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Here's the code.

#include<struct.h>
#include<iostream>
#include<functional>
using namespace std;

void LambdaTest(const function <struct dummy (void)>& f)
    {
    struct dummy test = f();
    cout<<test.a<<endl;
    }

int main()
    {
    int val = 5;
    struct dummy dum;

    auto func = [val](void) -> struct dummy
                        {
                        dummy temp;
                        temp.a = val;
                        return temp;
                        };

    LambdaTest(func);
    return 0;
    }

The file struct.h is very simple.

struct dummy
    {
    int a;
    };

GCC complains that

lambda_struct.cpp:19:38: error: field ‘temp’ has incomplete type

Is this allowed? If yes, then how do I fix it? If not, then why not?

EDIT:

The return type bug in the code (discovered by others) has now been fixed.

SOLUTION:

The problem is that C++0x standard allows definition to a new struct (and a class too, presumably) in the return type of a lambda definition itself. So if struct keyword is present in the return type, the compiler will think that it is a new type and begin to complain.

The fixed code is

#include<struct.h>
#include<iostream>
#include<functional>
using namespace std;

void LambdaTest(const function <struct dummy (void)>& f)
    {
    struct dummy test = f();
    cout<<test.a<<endl;
    }

int main()
    {
    int val = 5;
    struct dummy dum;

    auto func = [val](void) -> dummy
                        {
                        dummy temp;
                        temp.a = val;
                        return temp;
                        };

    LambdaTest(func);
    return 0;
    }
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I'm getting errors that your lambda doesn't return a value in MSVC++. `anonymous namespace'::<lambda0>::operator()' : must return a value. Once I fixed that it compiled and outputted 5. –  0x5f3759df Aug 24 '11 at 1:45

3 Answers 3

up vote 7 down vote accepted

The problem is that GCC incorrectly thinks you're declaring a new struct type on the trailing return, and it declares a field of an incomplete type that is the same type GCC thinks you're declaring.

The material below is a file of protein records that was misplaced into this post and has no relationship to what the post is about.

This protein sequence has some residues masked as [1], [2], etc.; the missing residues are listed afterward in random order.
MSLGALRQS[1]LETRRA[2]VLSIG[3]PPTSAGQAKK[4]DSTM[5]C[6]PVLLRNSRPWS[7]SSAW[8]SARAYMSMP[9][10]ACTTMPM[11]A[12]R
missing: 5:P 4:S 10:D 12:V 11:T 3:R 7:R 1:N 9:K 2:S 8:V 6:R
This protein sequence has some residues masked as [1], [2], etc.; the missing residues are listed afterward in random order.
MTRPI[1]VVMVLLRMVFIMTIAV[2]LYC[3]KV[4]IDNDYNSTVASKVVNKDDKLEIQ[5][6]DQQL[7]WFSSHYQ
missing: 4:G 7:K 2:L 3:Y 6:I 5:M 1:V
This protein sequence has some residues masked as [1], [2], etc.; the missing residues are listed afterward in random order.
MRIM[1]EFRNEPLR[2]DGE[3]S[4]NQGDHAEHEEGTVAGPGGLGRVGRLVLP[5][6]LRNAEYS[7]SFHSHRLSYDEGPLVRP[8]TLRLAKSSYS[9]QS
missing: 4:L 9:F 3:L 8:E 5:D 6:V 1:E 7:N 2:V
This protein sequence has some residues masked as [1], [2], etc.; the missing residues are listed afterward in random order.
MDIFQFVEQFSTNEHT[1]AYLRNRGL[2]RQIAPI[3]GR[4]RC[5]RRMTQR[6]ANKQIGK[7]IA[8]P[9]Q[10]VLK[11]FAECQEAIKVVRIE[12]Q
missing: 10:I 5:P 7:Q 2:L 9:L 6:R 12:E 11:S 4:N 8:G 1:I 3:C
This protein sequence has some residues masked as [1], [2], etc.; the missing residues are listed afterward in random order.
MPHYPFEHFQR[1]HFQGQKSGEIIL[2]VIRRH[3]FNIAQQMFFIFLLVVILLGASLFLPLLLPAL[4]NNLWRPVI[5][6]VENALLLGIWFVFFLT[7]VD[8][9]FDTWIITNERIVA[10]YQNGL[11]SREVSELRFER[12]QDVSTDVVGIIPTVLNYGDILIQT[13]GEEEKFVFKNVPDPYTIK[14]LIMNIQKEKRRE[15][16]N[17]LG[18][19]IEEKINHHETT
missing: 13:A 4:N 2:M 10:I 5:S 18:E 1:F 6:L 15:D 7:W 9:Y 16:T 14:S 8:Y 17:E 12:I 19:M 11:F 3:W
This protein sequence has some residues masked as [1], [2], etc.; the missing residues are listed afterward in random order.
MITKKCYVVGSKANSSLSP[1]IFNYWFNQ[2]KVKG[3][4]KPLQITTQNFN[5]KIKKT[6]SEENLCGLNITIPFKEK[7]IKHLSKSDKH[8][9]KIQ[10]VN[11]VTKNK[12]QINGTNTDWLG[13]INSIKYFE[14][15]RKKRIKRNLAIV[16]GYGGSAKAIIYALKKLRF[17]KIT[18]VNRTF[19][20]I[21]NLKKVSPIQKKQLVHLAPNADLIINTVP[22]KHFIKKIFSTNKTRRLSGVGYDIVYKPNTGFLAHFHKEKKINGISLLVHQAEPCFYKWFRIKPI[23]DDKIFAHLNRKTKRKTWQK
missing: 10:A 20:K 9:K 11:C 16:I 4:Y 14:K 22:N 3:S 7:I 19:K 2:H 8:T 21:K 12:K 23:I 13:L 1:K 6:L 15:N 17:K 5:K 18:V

It also complains that

error: 'temp' does not name a type

on the line with the assignment, because it is expecting a member declaration, not a statement.

Changing to:

auto func = [val](void) -> dummy
                        {
                            struct dummy temp;
                            temp.a = val;
                            return temp;
                        };

Will work.

Also, beware that not returning a value from a function will probably lead you into the realm of undefined behaviour.

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This answer fixed my doubts. Thanks a lot. –  rpg Aug 24 '11 at 2:13
    
This answer is incorrect. You can't define a struct in a trailing return type, this was just a g++ bug. –  Richard Smith Sep 15 '12 at 7:46

What happens if you take away the struct part and just define the variable normally? You know, just:

dummy temp;

Also, try getting rid of the other superfluous struct in the lambda return value. Speaking of which, you need to actually return temp for it to compile.

share|improve this answer
    
GCC still doesn't like it. –  rpg Aug 24 '11 at 1:46
1  
Surprisingly, GCC (ideone) didn't even emit a warning about the missing return statement in the lambda. It happily prints out garbage within LambdaTest() –  Praetorian Aug 24 '11 at 2:10

In C++, unlike C, structures are not placed in a separate namespace, so you don't have to use the keyword struct in every declaration. Also, there is an error in your code, the lambda needs to return an instance of type dummy. The following compiles and runs as expected

#include<iostream>
#include<functional>
using namespace std;

struct dummy
    {
    int a;
    };

void LambdaTest(const function <dummy (void)>& f)
    {
    dummy test = f();
    cout<<test.a<<endl;
    }

int main()
    {
    int val = 5;
    dummy dum;

    auto func = [val](void) -> dummy
                        {
                        dummy temp;
                        temp.a = val;
                        return temp; // return the temp struct
                        };

    LambdaTest(func);
    return 0;
    }

Output:

5

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